Who Deserves the Value of the Atmosphere
New Assets to be Owned
The quality of the gaseous bubble that surrounds the earth is hugely
important to the quality of life on earth. Our use of fossil fuels has put
that domain at risk. For example, we Americans blow about 1.5 billion tons
of carbon into the air each year. The sky may already have reached its
absorptive capacity for acid-brewing sulfur, ozone-eating chlorine and
heat-trapping carbon-dioxide. Oil is no longer in short supply. Sky is.
Yet because the atmosphere has no owner, it's treated like a common sewer.
That helps keep energy prices low because, when you buy gas at the pump,
there's nothing factored into the cost for the use of the atmosphere.
Our demand for skyborne carbon storage is the flip side of our demand for
fossil fuels. We pay for oil used because we assign property rights to its
use. We don't pay for air to hold its combusted residues, but that's
because only recently has it become clear that atmospheric capacity is
scarce. The era of free sky is over. The question is how best to regulate
its use. Property laws have traditionally been used to allow owners of
scarce things to charge other people for using them. That could be done
for the atmosphere much the same as it's now done for land and water use.
What's required is that we create atmospheric property rights and then
assign them to proper owners. Therein lies both the opportunity and the
A recent study by DRI/McGraw-Hill put the value of U.S. carbon absorption
capacity at hundreds of billions of dollars per year throughout the early
twenty-first century, making this ownerable asset a potential
multi-trillion dollar treasure trove. One intriguing aspect is that the
value of the sky rises as emission caps are lowered because of the scarcity
factor (people will pay more to use a limited resource). That also means
owners of these property rights will collect more income when emission caps
are lowered, thereby aligning interests in conservation and income.
This is where an Alaska or GSOC-like model might be put to good use,
transferring this property right provided everyone in the nation is made a
beneficiary. Indeed, we may find that the best way to preserve the
atmosphere is not to regulate it but to price it. By ensuring that
consumers pay not only for goods but also for "bads," this approach could
ensure that atmospheric scarcity is factored into the price of fossil
fuels, with that extra cost becoming income to those who own a stake in
this newly created property right.
One key challenge here lies in ensuring that the carbon club (the oil
companies) do not claim this property for themselves. Under the Clean Air
Act of 1990, coal-burning companies are allowed to trade sulfur emission
permits among one another, allowing the industry as a whole to find the
cheapest way to reduce overall emissions. Those permits now trade at the
Chicago Board of Trade alongside grains, stock index futures and pork
bellies. What has happened with sulfur could now happen with carbon and
other gases. Whoever owns these emission rights will become the landlords
of the sky, charging a fee for the right to use the scarce absorptive
capacity of our commonly inherited atmosphere.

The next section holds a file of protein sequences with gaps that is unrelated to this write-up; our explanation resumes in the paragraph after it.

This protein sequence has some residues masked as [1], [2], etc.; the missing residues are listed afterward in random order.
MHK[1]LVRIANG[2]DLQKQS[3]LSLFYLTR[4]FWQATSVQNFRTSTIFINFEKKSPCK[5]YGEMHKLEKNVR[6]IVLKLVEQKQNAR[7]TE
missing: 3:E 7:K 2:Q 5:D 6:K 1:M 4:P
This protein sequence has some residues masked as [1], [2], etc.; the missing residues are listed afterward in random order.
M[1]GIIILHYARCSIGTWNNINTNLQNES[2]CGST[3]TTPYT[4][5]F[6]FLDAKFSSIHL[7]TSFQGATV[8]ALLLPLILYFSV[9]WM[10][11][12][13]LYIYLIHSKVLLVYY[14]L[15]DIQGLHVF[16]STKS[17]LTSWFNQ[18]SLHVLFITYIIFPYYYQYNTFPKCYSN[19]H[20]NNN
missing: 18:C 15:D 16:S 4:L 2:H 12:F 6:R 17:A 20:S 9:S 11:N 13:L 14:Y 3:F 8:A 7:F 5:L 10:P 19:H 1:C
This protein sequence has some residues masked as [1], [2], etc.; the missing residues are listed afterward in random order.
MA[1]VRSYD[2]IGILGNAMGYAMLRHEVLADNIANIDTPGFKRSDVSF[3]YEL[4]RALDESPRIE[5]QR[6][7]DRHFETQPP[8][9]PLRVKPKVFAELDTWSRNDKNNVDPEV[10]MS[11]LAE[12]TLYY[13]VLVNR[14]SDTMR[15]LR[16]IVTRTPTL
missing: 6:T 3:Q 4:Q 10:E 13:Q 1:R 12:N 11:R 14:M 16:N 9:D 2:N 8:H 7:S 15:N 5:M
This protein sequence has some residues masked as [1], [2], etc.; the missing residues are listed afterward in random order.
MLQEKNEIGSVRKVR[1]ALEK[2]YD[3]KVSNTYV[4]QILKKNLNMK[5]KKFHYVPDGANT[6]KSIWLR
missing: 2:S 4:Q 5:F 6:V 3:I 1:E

This idea comes along at a time when needed. Not only do we need a new
approach to control pollution, we also need to find a new way to capitalize
our grossly undercapitalized population. Consider that President Bill
Clinton's plan for Universal Savings Accounts is projected to cost $450
billion over 15 years. Similarly, Senator Bob Kerrey of Nebraska proposes
diverting $250 billion in Social Security taxes over the next 15 years to
create a savings account for every newborn child ($1,000 at birth plus
$500/year until age five). Yale professors Bruce Ackerman and Ann Alstott
propose an even grander plan in The Stakeholder Society, relying on a
wealth tax to create universal nest eggs.
This is quite different. In essence, the idea is to create monetary goods
by ensuring that people pay for pollution. Projections suggest that the
proceeds could easily exceed $1 trillion over the next 15 years, more than
the Clinton and the Kerrey plan combined. Plus the revenue wouldn't depend
on iffy budget surpluses, transfers from Social Security or new taxes on
anything. Instead, it would rely on the very Jeffersonian idea of
small-scale property rights created from the commons (the atmosphere) and
assigned individually to all those with a stake in the commons.
Also, unlike a tax on pollution, which would have a drag on the economy,
this mechanism would bypass the U.S. Treasury, relying on the concept of
atmospheric rents (which would raise energy prices) but with those rents
paid out to citizens as taxable income for them to spend as they wish.
Rather than an economic drag, the effect should be to reduce the use of
pollutants while stimulating either consumption or saving (the dividends
paid to children could be put in an education trust account). Of course,
this is an overly simplistic explanation of a much more complex and
multi-layered subject that involves not only the interests of U.S. citizens
and other developed countries (the key polluters) but also the interests of
lesser developing countries who can be expected to resist the notion of any
restraint on their development due to a repricing of energy.
This article appeared earlier at the Progress Report web site.
Books by Jeff Gates:
The Ownership Solution (1998)
Democracy at Risk (2000)